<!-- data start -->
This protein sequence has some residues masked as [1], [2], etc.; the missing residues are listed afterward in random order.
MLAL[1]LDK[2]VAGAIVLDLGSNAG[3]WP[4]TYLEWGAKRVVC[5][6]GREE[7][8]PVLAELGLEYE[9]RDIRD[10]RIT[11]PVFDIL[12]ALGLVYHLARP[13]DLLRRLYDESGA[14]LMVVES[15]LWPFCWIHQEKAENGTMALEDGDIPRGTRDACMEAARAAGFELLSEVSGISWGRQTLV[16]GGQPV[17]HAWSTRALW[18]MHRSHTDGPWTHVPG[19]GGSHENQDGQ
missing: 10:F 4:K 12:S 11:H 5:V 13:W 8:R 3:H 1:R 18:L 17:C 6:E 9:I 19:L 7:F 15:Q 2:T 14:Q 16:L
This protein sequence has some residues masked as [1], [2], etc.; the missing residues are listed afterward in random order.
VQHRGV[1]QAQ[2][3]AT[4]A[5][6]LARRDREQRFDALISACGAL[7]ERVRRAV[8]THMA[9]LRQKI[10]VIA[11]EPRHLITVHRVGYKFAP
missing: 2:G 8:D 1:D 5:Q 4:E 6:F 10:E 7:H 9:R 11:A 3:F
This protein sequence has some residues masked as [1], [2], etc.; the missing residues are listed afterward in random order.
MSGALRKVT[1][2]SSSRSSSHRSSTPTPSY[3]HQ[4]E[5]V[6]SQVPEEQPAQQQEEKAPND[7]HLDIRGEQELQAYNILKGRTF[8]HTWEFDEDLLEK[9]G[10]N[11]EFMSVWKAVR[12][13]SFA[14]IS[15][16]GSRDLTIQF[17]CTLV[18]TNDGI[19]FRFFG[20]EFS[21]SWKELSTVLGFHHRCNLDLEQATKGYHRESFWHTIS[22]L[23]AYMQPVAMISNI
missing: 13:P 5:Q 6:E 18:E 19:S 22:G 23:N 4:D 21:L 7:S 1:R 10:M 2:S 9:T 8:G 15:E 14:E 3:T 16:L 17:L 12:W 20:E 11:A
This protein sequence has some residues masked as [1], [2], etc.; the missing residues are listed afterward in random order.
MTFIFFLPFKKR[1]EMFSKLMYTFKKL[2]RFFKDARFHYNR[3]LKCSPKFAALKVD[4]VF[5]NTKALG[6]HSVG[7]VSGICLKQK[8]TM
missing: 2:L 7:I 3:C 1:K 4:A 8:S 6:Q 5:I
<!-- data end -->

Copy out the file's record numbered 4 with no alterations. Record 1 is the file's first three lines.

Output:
This protein sequence has some residues masked as [1], [2], etc.; the missing residues are listed afterward in random order.
MTFIFFLPFKKR[1]EMFSKLMYTFKKL[2]RFFKDARFHYNR[3]LKCSPKFAALKVD[4]VF[5]NTKALG[6]HSVG[7]VSGICLKQK[8]TM
missing: 2:L 7:I 3:C 1:K 4:A 8:S 6:Q 5:I